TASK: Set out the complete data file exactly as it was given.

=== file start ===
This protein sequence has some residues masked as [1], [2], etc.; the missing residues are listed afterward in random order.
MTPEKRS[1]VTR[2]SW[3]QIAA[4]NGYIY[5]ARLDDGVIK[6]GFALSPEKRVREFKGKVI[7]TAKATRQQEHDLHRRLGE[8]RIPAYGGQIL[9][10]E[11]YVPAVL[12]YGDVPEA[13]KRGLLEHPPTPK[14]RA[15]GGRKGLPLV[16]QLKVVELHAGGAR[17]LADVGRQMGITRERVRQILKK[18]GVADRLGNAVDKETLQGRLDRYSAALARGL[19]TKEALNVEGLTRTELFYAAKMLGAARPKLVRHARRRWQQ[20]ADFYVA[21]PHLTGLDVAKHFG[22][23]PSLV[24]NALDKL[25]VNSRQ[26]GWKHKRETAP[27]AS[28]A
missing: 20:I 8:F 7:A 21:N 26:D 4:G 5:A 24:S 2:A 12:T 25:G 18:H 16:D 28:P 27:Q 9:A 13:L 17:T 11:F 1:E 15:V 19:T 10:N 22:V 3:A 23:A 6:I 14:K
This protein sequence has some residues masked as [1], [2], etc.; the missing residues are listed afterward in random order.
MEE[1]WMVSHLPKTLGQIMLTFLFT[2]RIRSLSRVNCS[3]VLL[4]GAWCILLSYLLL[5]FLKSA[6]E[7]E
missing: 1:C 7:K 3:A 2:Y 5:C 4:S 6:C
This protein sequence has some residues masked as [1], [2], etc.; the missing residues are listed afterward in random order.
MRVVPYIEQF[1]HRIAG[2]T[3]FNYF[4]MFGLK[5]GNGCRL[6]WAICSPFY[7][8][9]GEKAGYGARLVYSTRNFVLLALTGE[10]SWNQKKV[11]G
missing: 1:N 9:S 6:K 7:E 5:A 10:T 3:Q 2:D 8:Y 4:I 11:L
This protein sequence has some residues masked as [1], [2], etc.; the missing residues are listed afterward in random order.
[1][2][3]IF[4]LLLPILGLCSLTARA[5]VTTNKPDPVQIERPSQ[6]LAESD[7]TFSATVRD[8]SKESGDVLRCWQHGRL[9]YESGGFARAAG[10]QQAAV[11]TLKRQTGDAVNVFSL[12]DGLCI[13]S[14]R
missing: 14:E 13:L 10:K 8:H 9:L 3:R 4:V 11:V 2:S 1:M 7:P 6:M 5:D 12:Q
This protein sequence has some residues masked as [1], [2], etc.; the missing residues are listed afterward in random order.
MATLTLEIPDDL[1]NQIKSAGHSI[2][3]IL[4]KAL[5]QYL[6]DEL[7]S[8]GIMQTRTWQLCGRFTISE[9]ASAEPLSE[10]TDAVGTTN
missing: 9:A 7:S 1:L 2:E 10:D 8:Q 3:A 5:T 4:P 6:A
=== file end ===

This protein sequence has some residues masked as [1], [2], etc.; the missing residues are listed afterward in random order.
MTPEKRS[1]VTR[2]SW[3]QIAA[4]NGYIY[5]ARLDDGVIK[6]GFALSPEKRVREFKGKVI[7]TAKATRQQEHDLHRRLGE[8]RIPAYGGQIL[9][10]E[11]YVPAVL[12]YGDVPEA[13]KRGLLEHPPTPK[14]RA[15]GGRKGLPLV[16]QLKVVELHAGGAR[17]LADVGRQMGITRERVRQILKK[18]GVADRLGNAVDKETLQGRLDRYSAALARGL[19]TKEALNVEGLTRTELFYAAKMLGAARPKLVRHARRRWQQ[20]ADFYVA[21]PHLTGLDVAKHFG[22][23]PSLV[24]NALDKL[25]VNSRQ[26]GWKHKRETAP[27]AS[28]A
missing: 20:I 8:F 7:A 21:N 26:D 4:G 5:A 24:S 2:A 12:T 25:G 18:H 16:D 28:P 27:Q 9:A 13:L 17:T 11:F 1:E 15:V 19:T 10:N 22:V 3:A 23:A 6:I 14:K
This protein sequence has some residues masked as [1], [2], etc.; the missing residues are listed afterward in random order.
MEE[1]WMVSHLPKTLGQIMLTFLFT[2]RIRSLSRVNCS[3]VLL[4]GAWCILLSYLLL[5]FLKSA[6]E[7]E
missing: 1:C 7:K 3:A 2:Y 5:C 4:S 6:C
This protein sequence has some residues masked as [1], [2], etc.; the missing residues are listed afterward in random order.
MRVVPYIEQF[1]HRIAG[2]T[3]FNYF[4]MFGLK[5]GNGCRL[6]WAICSPFY[7][8][9]GEKAGYGARLVYSTRNFVLLALTGE[10]SWNQKKV[11]G
missing: 1:N 9:S 6:K 7:E 5:A 10:T 3:Q 2:D 8:Y 4:I 11:L
This protein sequence has some residues masked as [1], [2], etc.; the missing residues are listed afterward in random order.
[1][2][3]IF[4]LLLPILGLCSLTARA[5]VTTNKPDPVQIERPSQ[6]LAESD[7]TFSATVRD[8]SKESGDVLRCWQHGRL[9]YESGGFARAAG[10]QQAAV[11]TLKRQTGDAVNVFSL[12]DGLCI[13]S[14]R
missing: 14:E 13:L 10:K 8:H 9:L 3:R 4:V 11:V 2:S 1:M 7:P 6:M 5:D 12:Q
This protein sequence has some residues masked as [1], [2], etc.; the missing residues are listed afterward in random order.
MATLTLEIPDDL[1]NQIKSAGHSI[2][3]IL[4]KAL[5]QYL[6]DEL[7]S[8]GIMQTRTWQLCGRFTISE[9]ASAEPLSE[10]TDAVGTTN
missing: 9:A 7:S 1:L 2:E 10:D 8:Q 3:A 5:T 4:P 6:A